The Pacific Ink and Art Expo will showcase more than seven hundred tattoo artists- who will be tattooing as well as showing their work. The Expo will also feature local music, art, vintage cars and bikes.  There is also a heavy emphasis on illustrating the connections between Tattoos and Polynesian Culture.  Danny Castler is one of the founders of the Expo.  He says that the event is about culture and education as much as it’s about wearing a tattoo.

Ka Leo
Ka Leo

Reaction is still coming in to the dismissal of Tom Apple as chancellor of the University of Hawaii.  Apple is offered a tenured faculty position as a chemistry professor, as well as a lump sum payment of  $100,000 including attorney’s fees. No official explanation has been given for his termination.   

Wikipedia Commons
Wikipedia Commons

Scientists from the University of Hawaii have discovered working communities of bacteria inside a drop of seawater.

shakamovement.org
shakamovement.org

  On Maui, activists are trying to create a temporary moratorium on GMOS.

An organization called The Shaka Movement has put together a ballot initiative for a temporary moratorium on growing genetically modified crops. If passed, the measure would halt the planting of GMO crops until a safety study is completed. The group received just below 20,000 signatures, which was well over the 8,500  signatures required to add the measure onto the November ballot.
Joe Marsalla is one of the founders of the Shaka Movement. 

2014 International Robotics Summer Games

Jul 8, 2014
Friends of Robotics Hawaii
Friends of Robotics Hawaii

  The 2014 International Robotics Summer Games will take place this weekend at the Hawaii Convention Center.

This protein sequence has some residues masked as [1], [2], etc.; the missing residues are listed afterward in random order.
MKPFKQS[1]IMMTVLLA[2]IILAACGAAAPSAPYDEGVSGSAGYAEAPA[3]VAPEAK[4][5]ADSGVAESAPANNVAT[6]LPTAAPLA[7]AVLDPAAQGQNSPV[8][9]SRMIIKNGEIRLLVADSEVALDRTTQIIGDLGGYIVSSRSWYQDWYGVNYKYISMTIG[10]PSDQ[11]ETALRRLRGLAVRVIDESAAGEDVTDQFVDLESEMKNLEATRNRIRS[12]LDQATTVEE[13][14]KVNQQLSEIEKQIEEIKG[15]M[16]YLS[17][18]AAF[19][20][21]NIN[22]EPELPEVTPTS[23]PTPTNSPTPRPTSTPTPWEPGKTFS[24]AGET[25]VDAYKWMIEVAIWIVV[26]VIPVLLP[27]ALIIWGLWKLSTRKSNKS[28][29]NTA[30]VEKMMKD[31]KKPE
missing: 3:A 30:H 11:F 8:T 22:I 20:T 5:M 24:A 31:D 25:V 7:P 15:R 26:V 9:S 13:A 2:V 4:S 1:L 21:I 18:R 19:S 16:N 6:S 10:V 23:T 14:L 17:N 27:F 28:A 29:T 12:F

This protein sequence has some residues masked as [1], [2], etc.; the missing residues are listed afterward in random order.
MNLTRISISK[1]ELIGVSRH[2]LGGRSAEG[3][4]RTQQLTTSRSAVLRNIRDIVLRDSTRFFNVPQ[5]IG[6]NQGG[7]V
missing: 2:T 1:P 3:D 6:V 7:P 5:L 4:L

The event will gather more than 100 high school teams from around the world to compete in robotic and engineering games. In addition to the international teams there will also be over forty schools from Hawaii in the competition.  The event is sponsored by Friends of Robotics Hawaii and it’s designed to promote Science, Technology, Engineering and Mathematics or “STEM” programs in early education.

NOAA's New Eye in the Sky

Jul 8, 2014
oceanservice.noaa.gov
oceanservice.noaa.gov

 NOAA has a new eye in the sky over the islands.

Researchers with the National Oceanic and Atmospheric Administration are using unmanned aircraft to improve research in the Northwestern Hawaiian Islands. 

The Puma is a small thirteen pound aircraft that is launched from the Hi’ialakai research ship. It’s quipped with video and infrared cameras that are mounted on a 360 degree gimbal. It flies ahead of the team and takes pictures and video of everything from monk seals to marine debris.

Todd Jacobs is the Puma project manager.

www.zaknoyle.com
www.zaknoyle.com

  The 7th annual Surf Film Festival is underway at the Doris Duke Theater at the Honolulu Museum of Art.  The selection spans a wide range of the surfing world, from historical films, to documentaries about the future of the sport.

Abigail Algar is the curator. She says that the films are more than just a collection of surf movies, instead it’s more about the impact surfing has on the community.

The festival continues till the end of the month.

Patricia Corcoran
Patricia Corcoran

 A set of plastic rocks found on Hawaii Island could become a new marker of human pollution.